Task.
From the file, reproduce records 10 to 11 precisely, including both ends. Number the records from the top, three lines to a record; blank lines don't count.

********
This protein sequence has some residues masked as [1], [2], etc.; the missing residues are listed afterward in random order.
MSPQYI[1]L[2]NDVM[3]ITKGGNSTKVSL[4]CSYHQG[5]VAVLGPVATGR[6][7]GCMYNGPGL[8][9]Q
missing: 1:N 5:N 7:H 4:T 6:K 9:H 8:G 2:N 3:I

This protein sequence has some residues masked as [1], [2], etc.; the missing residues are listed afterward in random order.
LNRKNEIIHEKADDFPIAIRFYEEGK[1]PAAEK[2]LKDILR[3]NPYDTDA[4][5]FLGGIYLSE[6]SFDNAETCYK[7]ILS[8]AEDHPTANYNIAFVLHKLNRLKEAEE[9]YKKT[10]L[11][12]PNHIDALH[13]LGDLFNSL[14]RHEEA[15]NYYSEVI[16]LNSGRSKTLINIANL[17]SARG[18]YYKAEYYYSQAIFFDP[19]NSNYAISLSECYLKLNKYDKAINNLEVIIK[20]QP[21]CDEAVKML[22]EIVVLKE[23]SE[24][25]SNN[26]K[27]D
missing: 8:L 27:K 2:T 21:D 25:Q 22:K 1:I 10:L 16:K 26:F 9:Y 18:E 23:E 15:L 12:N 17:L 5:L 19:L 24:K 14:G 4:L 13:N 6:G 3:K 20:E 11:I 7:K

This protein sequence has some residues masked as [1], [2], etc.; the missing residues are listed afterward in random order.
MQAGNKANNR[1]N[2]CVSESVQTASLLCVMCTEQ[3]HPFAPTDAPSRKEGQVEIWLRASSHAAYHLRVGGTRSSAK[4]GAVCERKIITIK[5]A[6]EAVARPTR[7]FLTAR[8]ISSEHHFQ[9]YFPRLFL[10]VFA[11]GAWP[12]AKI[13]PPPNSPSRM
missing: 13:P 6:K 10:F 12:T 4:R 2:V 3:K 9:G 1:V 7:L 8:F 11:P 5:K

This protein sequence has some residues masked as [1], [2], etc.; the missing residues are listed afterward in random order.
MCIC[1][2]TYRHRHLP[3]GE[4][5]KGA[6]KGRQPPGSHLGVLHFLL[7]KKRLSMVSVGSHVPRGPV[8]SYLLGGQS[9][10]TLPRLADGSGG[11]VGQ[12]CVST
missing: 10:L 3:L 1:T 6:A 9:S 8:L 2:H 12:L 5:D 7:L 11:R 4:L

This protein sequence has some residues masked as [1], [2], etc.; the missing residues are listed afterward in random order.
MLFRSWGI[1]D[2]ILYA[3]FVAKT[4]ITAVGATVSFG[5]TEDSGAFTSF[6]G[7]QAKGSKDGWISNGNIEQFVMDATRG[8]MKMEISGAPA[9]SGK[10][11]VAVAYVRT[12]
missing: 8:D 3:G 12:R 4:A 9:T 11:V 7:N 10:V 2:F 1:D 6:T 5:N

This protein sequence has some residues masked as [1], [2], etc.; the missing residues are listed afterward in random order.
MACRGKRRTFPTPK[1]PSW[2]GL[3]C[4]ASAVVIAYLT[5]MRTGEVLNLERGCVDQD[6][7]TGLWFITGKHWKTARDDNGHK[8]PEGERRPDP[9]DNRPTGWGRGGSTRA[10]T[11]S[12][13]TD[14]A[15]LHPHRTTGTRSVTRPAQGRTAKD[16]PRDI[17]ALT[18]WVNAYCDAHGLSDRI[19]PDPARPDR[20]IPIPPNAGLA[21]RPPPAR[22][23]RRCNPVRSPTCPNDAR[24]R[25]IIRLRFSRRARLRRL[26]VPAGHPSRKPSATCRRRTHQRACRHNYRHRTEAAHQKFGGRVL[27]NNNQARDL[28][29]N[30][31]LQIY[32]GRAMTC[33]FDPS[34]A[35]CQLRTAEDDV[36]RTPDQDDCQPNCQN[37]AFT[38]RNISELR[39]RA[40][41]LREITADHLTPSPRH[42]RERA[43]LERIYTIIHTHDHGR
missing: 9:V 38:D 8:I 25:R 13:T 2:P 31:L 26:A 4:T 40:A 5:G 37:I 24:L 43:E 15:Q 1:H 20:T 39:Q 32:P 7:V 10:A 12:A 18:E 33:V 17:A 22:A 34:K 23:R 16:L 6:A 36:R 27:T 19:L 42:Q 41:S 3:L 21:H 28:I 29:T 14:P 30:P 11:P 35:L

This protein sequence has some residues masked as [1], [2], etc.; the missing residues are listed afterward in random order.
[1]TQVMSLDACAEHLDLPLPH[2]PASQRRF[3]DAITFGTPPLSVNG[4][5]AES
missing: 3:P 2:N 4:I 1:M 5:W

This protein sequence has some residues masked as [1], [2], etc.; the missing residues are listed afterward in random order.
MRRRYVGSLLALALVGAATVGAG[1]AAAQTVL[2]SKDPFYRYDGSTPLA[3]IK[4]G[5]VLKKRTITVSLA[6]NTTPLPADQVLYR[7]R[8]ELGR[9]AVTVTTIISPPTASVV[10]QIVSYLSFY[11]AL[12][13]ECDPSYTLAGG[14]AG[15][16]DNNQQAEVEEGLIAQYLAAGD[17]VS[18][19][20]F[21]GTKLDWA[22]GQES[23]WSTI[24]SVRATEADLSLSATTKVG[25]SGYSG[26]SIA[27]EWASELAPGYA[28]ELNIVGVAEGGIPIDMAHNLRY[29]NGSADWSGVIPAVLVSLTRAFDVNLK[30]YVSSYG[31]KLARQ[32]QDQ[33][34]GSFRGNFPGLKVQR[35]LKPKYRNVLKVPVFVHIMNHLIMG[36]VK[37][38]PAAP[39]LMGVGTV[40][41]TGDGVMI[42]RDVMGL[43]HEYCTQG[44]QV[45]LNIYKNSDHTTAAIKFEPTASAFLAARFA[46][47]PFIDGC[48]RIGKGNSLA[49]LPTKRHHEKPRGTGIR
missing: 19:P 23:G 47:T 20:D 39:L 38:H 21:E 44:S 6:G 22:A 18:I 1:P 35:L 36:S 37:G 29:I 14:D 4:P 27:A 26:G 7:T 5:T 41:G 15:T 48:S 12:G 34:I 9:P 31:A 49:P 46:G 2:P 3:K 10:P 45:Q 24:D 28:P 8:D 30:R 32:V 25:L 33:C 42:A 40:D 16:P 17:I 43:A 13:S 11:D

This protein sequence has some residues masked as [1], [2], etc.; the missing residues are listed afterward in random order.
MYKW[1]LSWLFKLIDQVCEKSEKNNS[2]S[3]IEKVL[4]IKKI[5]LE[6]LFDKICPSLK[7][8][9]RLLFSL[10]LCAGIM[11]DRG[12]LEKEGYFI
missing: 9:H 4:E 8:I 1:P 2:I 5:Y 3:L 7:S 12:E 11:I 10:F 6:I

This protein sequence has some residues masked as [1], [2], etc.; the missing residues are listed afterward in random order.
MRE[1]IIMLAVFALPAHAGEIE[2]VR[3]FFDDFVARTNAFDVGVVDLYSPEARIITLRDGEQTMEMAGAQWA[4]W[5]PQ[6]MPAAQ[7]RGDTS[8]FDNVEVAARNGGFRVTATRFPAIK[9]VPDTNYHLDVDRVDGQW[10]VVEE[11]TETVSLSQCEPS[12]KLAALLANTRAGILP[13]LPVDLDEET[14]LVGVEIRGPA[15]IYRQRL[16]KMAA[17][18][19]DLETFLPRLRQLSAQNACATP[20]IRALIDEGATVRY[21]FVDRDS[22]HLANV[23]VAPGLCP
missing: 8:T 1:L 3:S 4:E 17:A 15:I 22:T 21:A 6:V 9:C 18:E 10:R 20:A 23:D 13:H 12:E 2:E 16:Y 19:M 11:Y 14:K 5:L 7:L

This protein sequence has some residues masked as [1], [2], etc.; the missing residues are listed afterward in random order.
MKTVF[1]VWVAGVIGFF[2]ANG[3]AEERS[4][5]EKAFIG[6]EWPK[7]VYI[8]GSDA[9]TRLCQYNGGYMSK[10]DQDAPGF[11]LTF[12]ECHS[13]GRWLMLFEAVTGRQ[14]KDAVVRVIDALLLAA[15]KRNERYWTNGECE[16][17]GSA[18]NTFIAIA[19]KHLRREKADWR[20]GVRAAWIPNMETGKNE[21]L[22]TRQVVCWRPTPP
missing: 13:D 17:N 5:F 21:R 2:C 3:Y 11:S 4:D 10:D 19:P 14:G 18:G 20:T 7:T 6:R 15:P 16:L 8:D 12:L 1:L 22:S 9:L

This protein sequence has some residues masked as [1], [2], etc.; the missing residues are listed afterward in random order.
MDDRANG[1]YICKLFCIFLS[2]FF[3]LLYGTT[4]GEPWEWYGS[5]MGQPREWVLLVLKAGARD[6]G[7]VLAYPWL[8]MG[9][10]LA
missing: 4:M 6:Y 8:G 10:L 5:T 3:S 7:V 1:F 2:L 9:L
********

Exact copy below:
This protein sequence has some residues masked as [1], [2], etc.; the missing residues are listed afterward in random order.
MRE[1]IIMLAVFALPAHAGEIE[2]VR[3]FFDDFVARTNAFDVGVVDLYSPEARIITLRDGEQTMEMAGAQWA[4]W[5]PQ[6]MPAAQ[7]RGDTS[8]FDNVEVAARNGGFRVTATRFPAIK[9]VPDTNYHLDVDRVDGQW[10]VVEE[11]TETVSLSQCEPS[12]KLAALLANTRAGILP[13]LPVDLDEET[14]LVGVEIRGPA[15]IYRQRL[16]KMAA[17][18][19]DLETFLPRLRQLSAQNACATP[20]IRALIDEGATVRY[21]FVDRDS[22]HLANV[23]VAPGLCP
missing: 8:T 1:L 3:S 4:E 17:A 15:I 22:T 21:A 6:V 9:C 18:E 10:R 20:A 23:D 13:H 12:E 2:E 16:Y 19:M 11:Y 14:K 5:L 7:L

This protein sequence has some residues masked as [1], [2], etc.; the missing residues are listed afterward in random order.
MKTVF[1]VWVAGVIGFF[2]ANG[3]AEERS[4][5]EKAFIG[6]EWPK[7]VYI[8]GSDA[9]TRLCQYNGGYMSK[10]DQDAPGF[11]LTF[12]ECHS[13]GRWLMLFEAVTGRQ[14]KDAVVRVIDALLLAA[15]KRNERYWTNGECE[16][17]GSA[18]NTFIAIA[19]KHLRREKADWR[20]GVRAAWIPNMETGKNE[21]L[22]TRQVVCWRPTPP
missing: 13:D 17:N 5:F 21:R 2:C 3:Y 11:S 4:D 10:D 19:P 14:G 18:G 20:T 7:T 6:R 15:P 16:L 8:D 12:L 1:L 22:S 9:L